Everyday Cheapskate: Like finding money you didn’t know you had

You know the feeling when you reach into the pocket of a coat or pants you haven’t worn for a while and pull out a $20 bill? What would it feel like if you pulled out hundreds of dollars? And what if you found money like that month after month?

It’s not magic; it can be done. Pin holes in your financial life can turn into massive money-gushers. Patching these holes is the key to improving your income.

The problem is that it’s easy to ignore the tiny cracks. We’re busy! There’s the mortgage or rent, car payment, credit cards, insurance, college savings, carpools, vacation plans, retirement accounts, work benefits, kids, dog, guinea pig. So, the little stuff happens without our noticing.

We think:

— What’s the harm in picking up dinner from the drive-thru again? Our lives are so busy, and we have to eat.

— Why go to the trouble of scoping out the sales before I hit the supermarket? My time is valuable. I’ll dash in, buy what looks good, and the kids will eat.

— Why pay more than the minimum payment this month? It won’t make that much difference in the long run, and besides, I need to start Christmas shopping.

— Forget generics; they’re inferior to the brand name in every way, and for sure not at all reliable.

Those kinds of small, seemingly innocuous everyday financial decisions that pop up regularly can end up costing thousands of dollars a year.

Consider the following:

It now costs at least $40 to feed a family of five at any fast food drive-thru. The food will be marginal in both taste and nutrition. You could prepare a much tastier and more nutritious meal at home for $20. Easy. Do the math. If you get fast food twice a week, you’re letting $2,080 leak out of your life (52 x $40 = $2,080) every year.

If you are diligent to buy your supermarket food items only when they are on sale (don’t worry, everything goes on sale in a typical supermarket in a 12-week rotation), you’ll cut your grocery tab by at least 50%! The difference between full price and sale price is stunning when everything in your cart is on sale.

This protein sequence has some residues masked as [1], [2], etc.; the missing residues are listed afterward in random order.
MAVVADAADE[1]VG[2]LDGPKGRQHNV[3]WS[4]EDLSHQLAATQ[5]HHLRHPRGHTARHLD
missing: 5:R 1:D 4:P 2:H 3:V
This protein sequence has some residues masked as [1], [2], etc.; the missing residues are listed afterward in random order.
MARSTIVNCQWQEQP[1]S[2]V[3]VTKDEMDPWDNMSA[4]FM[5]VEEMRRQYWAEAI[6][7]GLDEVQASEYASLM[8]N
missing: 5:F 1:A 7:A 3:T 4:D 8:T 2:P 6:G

It will take you 10 years and cost you an additional $10,000 in interest alone on a $10,000 credit card balance if you pay only the minimum amount required.

See how easy it is for slow leaks to turn into big money blowouts? Just imagine those little leaks draining money from your bank day after day, month after month.

Insisting on brand loyalty is another common money leak. Sure, we all have our brand favorites, but opting to pay double for things that don’t really matter adds up to one big waste of money.

You can plug this money leak by opting for the store or generic brand whenever it makes absolutely no difference. Flour, sugar, salt, spices, milk, eggs, meat — all of these items must adhere to the same federal standards regardless of brand. Pain relievers like Advil and Aleve all have generic alternatives that share identical ingredients for half the price. Read the labels to compare. And when a cheaper alternative does not make the grade, return it for an exchange or refund.

Generic or store-brand clones are at least 25% cheaper than their name-brand equivalents. But don’t assume anything. Always check and compare.

When it comes to your finances, those seemingly undetectable cracks in your checking account, credit card debt, food tab and other household expenses can seriously sideline your dreams.

I’m honored that you’ve chosen to let me help you patch them up.

Mary invites you to visit her at EverydayCheapskate.com, where this column is archived complete with links and resources for all recommended products and services. Mary invites questions and comments at https://www.everydaycheapskate.com/contact/, “Ask Mary.” This column will answer questions of general interest, but letters cannot be answered individually. Mary Hunt is the founder of EverydayCheapskate.com, a frugal living blog, and the author of the book “Debt-Proof Living.”

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